50 Caliber Shootout
A little while back I got a phone call from Jack Huntington. He indicated that he had a new .50 caliber pistol cartridge in the works and that Magnum Research was chambering the guns based on their BFR (Biggest Finest Revolver) platform. Jack thought perhaps the readers of Handgun Hunter Magazine would be interested, and I agreed. Given that big-bore revolvers have long been an addiction to many handgun hunters I saw an opportunity to compare this new cartridge with two other fifties - the .500 Smith & Wesson Magnum and the relatively new .500 Wyoming Express.
At this point in time most everyone has heard of the .500 S&W Magnum. It’s the first mass-produced fifty-caliber handgun to have any significant popularity among the general shooting public. It has been used to take dangerous game like elephant, Cape buffalo and brown bear as proof of the power it can deliver for serious handgun hunters. The other two fifties are a little less known, partly because they are new and partly because the other two manufacturers don't produce as much marketing material as Smith &Wesson. Introduced in the fall of 2005 by Freedom Arms, the .500 W.E. (Wyoming Express) is a belted cartridge and a definite departure from what comes to mind when we think about a big-bore revolver cartridge.
As I've already mentioned the other new kid on the block is the .500 JRH.
The .500 JRH is manufactured by Magnum Research and is a single-action revolver very similar in appearance to the Ruger Super Blackhawk.
My test gun came equipped with black micarta grips and a 7-1/2 inch barrel.
Like the Ruger, the BFR has a transfer bar mechanism and it can be loaded with five rounds if you so choose. Unlike the Ruger, the BFR has a free-wheeling cylinder and a base pin held in place by a set screw. The rear of the trigger guard is also slightly rounded and a definite improvement over the sharp corner found on the Super Blackhawk. The BFR came equipped with iron sights and a Weaver-Style scope mount base. I'm not much on iron sights when trying to test a gun so I swapped out the irons with a slightly different mount than the one provided. I decided to mount a Zeiss Zpoint red-dot sight on the BFR so I selected a mount from Edge Custom. They now produce short mounts for the BFR and Freedom Arms revolvers that are made specifically for reddot sights. This would also keep it on level ground when testing against the .500 S&W, which wears an Aimpoint red-dot A call to Bob Baker at Freedom Arms about the project had a model 83 chambered for the .500 W.E. on its way to my gun dealer, Green Top Sporting Goods. I decided to go with the 7- 1/2 inch barrel on this gun as well because it more closely matched the other two test guns and because I wanted to see how that barrel length handled as compared to my 10-inch and my 4-3/4 inch .454s. The gun that arrived was a premier grade model 83 and included an action job, a SSK TSOB scope base, RCBS carbide dies and a box of new brass. The .500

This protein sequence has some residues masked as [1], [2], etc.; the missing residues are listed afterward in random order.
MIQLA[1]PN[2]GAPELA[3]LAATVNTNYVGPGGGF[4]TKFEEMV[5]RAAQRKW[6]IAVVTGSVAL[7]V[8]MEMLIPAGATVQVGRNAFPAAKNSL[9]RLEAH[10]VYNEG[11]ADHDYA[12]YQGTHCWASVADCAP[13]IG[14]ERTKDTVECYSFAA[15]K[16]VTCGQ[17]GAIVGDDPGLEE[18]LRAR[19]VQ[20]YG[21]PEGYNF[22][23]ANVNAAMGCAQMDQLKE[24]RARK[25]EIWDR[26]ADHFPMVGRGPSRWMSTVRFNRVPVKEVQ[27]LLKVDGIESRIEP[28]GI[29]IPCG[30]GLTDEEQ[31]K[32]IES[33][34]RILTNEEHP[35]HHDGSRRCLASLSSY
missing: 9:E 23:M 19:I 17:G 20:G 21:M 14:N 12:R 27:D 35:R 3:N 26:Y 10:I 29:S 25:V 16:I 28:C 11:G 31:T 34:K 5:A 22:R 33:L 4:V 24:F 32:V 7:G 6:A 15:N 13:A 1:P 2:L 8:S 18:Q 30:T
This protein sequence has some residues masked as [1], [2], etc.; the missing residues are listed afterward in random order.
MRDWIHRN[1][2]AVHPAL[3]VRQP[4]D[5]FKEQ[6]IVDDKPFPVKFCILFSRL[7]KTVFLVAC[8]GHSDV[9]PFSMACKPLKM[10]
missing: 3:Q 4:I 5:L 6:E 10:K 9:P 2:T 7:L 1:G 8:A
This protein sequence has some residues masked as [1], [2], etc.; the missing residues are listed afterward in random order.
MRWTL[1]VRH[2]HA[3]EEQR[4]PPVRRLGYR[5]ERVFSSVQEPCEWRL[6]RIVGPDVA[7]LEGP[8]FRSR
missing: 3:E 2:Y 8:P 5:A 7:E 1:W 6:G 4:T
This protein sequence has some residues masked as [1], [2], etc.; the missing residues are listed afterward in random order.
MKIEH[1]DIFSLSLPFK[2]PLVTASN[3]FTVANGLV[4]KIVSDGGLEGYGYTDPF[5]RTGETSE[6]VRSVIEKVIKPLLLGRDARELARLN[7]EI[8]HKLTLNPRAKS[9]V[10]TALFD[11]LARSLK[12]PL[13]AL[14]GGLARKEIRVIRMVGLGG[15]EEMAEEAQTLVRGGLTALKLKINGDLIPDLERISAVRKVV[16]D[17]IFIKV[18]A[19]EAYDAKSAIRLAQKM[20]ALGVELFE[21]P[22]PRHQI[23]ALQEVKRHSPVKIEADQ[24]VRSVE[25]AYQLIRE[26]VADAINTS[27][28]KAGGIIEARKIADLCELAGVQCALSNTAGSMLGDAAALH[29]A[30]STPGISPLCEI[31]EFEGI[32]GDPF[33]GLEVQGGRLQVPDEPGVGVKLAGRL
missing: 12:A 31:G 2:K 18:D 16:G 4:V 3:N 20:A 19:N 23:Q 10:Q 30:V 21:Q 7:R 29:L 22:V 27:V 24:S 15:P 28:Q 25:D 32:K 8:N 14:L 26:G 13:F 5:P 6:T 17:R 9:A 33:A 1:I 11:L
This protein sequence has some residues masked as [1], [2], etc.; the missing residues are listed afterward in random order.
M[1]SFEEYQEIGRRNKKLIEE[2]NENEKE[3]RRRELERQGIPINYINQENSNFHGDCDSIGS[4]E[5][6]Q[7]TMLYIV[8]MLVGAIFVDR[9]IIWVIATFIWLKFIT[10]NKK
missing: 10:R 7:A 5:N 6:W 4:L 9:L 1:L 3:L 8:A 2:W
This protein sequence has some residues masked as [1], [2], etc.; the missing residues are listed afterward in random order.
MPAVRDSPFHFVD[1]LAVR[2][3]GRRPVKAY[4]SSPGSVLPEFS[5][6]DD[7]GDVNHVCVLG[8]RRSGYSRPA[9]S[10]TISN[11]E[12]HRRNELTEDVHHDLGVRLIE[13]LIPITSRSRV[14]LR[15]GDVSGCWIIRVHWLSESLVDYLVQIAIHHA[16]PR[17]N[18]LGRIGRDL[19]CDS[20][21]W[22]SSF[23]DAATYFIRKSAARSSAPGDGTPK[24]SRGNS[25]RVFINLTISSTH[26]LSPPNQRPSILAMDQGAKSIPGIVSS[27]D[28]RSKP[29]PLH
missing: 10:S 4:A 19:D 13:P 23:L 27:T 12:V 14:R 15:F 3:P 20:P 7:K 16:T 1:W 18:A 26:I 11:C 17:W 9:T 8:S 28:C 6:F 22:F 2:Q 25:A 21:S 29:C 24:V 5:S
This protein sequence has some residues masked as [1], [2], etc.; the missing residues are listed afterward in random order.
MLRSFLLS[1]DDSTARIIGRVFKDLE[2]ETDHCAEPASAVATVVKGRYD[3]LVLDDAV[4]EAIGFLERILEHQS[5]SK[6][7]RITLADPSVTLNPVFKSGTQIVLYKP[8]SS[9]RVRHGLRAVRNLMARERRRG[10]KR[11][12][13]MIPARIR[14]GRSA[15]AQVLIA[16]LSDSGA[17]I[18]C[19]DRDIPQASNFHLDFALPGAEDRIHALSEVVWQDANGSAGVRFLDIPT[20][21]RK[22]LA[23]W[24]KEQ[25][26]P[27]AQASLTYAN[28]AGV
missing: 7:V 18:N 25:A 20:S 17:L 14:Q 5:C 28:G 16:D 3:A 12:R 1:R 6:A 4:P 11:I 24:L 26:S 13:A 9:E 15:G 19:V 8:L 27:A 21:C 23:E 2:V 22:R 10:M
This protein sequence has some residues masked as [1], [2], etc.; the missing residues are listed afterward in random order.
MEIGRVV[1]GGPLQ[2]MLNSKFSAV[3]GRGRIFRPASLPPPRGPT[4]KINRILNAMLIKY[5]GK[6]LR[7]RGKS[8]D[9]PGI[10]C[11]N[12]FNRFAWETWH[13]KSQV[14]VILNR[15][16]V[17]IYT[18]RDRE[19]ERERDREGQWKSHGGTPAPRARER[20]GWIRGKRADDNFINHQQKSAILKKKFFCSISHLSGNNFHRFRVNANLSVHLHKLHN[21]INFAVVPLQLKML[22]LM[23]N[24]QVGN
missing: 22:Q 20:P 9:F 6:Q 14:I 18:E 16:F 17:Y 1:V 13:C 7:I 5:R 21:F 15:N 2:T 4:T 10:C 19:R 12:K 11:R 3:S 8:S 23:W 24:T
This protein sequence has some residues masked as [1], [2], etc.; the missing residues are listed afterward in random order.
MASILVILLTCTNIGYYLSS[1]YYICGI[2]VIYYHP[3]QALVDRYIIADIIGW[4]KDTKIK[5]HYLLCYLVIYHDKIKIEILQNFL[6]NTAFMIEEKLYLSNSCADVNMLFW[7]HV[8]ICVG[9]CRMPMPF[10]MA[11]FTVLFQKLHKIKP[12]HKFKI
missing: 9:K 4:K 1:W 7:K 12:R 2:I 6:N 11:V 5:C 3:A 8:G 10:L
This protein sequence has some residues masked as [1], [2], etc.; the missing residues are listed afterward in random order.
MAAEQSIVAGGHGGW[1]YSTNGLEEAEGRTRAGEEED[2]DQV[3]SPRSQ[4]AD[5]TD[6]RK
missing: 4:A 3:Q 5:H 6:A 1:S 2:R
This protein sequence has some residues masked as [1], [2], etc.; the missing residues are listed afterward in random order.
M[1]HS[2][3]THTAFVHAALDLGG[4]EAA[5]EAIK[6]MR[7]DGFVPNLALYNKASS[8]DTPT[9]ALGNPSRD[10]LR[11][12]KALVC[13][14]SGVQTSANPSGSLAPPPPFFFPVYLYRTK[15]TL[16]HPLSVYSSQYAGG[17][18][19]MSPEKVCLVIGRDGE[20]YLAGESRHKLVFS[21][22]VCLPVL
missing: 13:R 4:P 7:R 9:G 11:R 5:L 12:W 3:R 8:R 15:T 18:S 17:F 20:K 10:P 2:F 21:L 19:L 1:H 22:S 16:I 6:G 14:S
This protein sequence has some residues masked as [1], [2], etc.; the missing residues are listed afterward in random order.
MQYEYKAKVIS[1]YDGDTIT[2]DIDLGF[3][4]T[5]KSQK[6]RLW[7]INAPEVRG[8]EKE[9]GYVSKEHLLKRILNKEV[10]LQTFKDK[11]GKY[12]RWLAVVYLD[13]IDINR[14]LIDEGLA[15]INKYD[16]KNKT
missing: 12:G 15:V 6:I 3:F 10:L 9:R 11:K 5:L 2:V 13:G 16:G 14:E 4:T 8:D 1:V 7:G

W. E. is a proprietary cartridge developed by Freedom Arms, which means you'll have to get the dies from them. Loaded ammunition can be purchased from Grizzly Cartridge. The folks at Grizzly now own Cast Performance Bullets (CPB) and their cast bullet loads utilize the WFNGC bullets that many of us have used with great success in other calibers. WFNGC stands for Wide Flat Nose Gas Checked by the way. I chose to top the 83 with a Leupold 2.5x8 EER scope to round out the good looks of the Freedom Arms piece. I didn't get the rings with the gun so I used the Leupold Rifleman rings that were hanging over my gun bench to attach the scope with a three-ring setup.
One common denominator among the three guns is the potential for monstrous recoil and any of them can be loaded to make even hardened big bore aficionados wince. In revolver cartridges the .44 Magnum long ruled the roost as the most powerful handgun cartridge.
Touted by many during its heyday as the ultimate in big-bore power, capable of making grown men beg for mercy. Then along came the .454 Casull, which made the recoil of the .44 Magnum feel like a popgun. Of course the custom revolver bunch has been shooting .475 and .500 Linebaugh guns for several years and both are capable of recoil in excess of the Casull. Smith & Wesson, once at the top of the heap with the .44, wanted the title back so they came up with the .500 Smith & Wesson Magnum. I was in awe when I first laid eyes on the cartridge and wondered who would want to shoot such a beast. Apparently a lot of you did and it continues to be a gun that we've just got to have.
What many have found out though is that the .500 S&W has more recoil than can be enjoyed with loads like the factory Corbon 440 grain bullet traveling at 1600+ fps. A good friend of mine observed that when shooting the 440's, rubber from the grip was being transferred to his hand when he shot the gun. Winchester has recently introduced reduced loads for the .500 S&W which is great news because very little game, especially in North America, requires full-house 500 Magnums to bring it down. One thing you immediately notice about the S&W is its physical size. It is a huge revolver. The cylinder measures 2.3 inches, which is nearly half an inch longer than the .500 JRH cylinder.
It's also a heavy gun and a bit unwieldy for my particular tastes. However, the weight does help considerably with recoil and I personally have never found the gun uncomfortable to shoot in the Performance Center configuration.